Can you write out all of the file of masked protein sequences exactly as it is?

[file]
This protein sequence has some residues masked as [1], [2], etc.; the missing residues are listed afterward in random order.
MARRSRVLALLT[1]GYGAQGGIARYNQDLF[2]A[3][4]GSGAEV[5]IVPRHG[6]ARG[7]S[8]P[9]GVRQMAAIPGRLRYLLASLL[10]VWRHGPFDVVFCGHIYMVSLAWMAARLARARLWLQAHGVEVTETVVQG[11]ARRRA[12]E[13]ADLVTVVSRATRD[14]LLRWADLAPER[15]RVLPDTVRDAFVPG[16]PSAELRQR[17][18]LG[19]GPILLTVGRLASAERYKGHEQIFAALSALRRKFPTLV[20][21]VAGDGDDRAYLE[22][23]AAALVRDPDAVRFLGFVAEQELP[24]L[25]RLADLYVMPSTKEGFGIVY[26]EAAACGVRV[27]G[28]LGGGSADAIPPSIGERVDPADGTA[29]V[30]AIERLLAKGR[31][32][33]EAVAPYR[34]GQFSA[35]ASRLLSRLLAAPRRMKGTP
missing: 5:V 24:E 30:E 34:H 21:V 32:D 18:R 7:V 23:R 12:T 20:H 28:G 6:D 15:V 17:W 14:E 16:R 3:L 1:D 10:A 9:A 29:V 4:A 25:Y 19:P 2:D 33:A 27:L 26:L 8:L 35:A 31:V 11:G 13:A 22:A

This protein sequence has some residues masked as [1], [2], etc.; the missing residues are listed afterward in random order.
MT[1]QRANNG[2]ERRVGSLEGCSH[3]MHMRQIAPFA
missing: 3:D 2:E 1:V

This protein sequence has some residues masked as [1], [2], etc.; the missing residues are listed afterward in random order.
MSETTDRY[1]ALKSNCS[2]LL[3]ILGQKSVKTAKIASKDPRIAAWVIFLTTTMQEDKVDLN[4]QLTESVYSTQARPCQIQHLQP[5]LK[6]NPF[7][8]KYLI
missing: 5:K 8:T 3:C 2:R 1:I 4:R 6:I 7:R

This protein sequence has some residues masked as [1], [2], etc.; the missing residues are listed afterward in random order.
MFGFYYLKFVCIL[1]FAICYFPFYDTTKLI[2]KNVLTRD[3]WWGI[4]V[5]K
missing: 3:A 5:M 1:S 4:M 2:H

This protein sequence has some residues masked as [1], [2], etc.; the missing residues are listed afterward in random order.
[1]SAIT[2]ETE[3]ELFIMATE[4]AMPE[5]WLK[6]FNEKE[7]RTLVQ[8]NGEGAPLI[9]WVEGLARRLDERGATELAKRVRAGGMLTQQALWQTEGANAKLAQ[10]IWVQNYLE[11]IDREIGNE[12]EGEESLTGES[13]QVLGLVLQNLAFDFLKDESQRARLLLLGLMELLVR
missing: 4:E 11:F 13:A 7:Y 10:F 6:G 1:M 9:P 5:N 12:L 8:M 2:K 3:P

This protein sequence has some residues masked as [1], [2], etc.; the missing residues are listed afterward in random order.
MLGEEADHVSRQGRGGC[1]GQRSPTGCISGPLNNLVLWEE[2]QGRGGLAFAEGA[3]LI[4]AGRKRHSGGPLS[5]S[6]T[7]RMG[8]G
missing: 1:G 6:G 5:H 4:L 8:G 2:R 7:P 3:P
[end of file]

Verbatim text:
This protein sequence has some residues masked as [1], [2], etc.; the missing residues are listed afterward in random order.
MARRSRVLALLT[1]GYGAQGGIARYNQDLF[2]A[3][4]GSGAEV[5]IVPRHG[6]ARG[7]S[8]P[9]GVRQMAAIPGRLRYLLASLL[10]VWRHGPFDVVFCGHIYMVSLAWMAARLARARLWLQAHGVEVTETVVQG[11]ARRRA[12]E[13]ADLVTVVSRATRD[14]LLRWADLAPER[15]RVLPDTVRDAFVPG[16]PSAELRQR[17][18]LG[19]GPILLTVGRLASAERYKGHEQIFAALSALRRKFPTLV[20][21]VAGDGDDRAYLE[22][23]AAALVRDPDAVRFLGFVAEQELP[24]L[25]RLADLYVMPSTKEGFGIVY[26]EAAACGVRV[27]G[28]LGGGSADAIPPSIGERVDPADGTA[29]V[30]AIERLLAKGR[31][32][33]EAVAPYR[34]GQFSA[35]ASRLLSRLLAAPRRMKGTP
missing: 5:V 24:E 30:E 34:H 21:V 32:D 18:R 7:V 23:R 12:T 20:H 28:G 6:D 15:V 17:W 14:E 16:R 3:L 1:D 10:A 9:A 29:V 4:A 25:Y 19:P 2:D 33:A 27:L 26:L 8:L 35:A 31:V 11:G 13:A 22:A

This protein sequence has some residues masked as [1], [2], etc.; the missing residues are listed afterward in random order.
MT[1]QRANNG[2]ERRVGSLEGCSH[3]MHMRQIAPFA
missing: 3:D 2:E 1:V

This protein sequence has some residues masked as [1], [2], etc.; the missing residues are listed afterward in random order.
MSETTDRY[1]ALKSNCS[2]LL[3]ILGQKSVKTAKIASKDPRIAAWVIFLTTTMQEDKVDLN[4]QLTESVYSTQARPCQIQHLQP[5]LK[6]NPF[7][8]KYLI
missing: 5:K 8:T 3:C 2:R 1:I 4:R 6:I 7:R

This protein sequence has some residues masked as [1], [2], etc.; the missing residues are listed afterward in random order.
MFGFYYLKFVCIL[1]FAICYFPFYDTTKLI[2]KNVLTRD[3]WWGI[4]V[5]K
missing: 3:A 5:M 1:S 4:M 2:H

This protein sequence has some residues masked as [1], [2], etc.; the missing residues are listed afterward in random order.
[1]SAIT[2]ETE[3]ELFIMATE[4]AMPE[5]WLK[6]FNEKE[7]RTLVQ[8]NGEGAPLI[9]WVEGLARRLDERGATELAKRVRAGGMLTQQALWQTEGANAKLAQ[10]IWVQNYLE[11]IDREIGNE[12]EGEESLTGES[13]QVLGLVLQNLAFDFLKDESQRARLLLLGLMELLVR
missing: 4:E 11:F 13:A 7:Y 10:F 6:G 1:M 9:P 5:N 12:L 8:M 2:K 3:P

This protein sequence has some residues masked as [1], [2], etc.; the missing residues are listed afterward in random order.
MLGEEADHVSRQGRGGC[1]GQRSPTGCISGPLNNLVLWEE[2]QGRGGLAFAEGA[3]LI[4]AGRKRHSGGPLS[5]S[6]T[7]RMG[8]G
missing: 1:G 6:G 5:H 4:L 8:G 2:R 7:P 3:P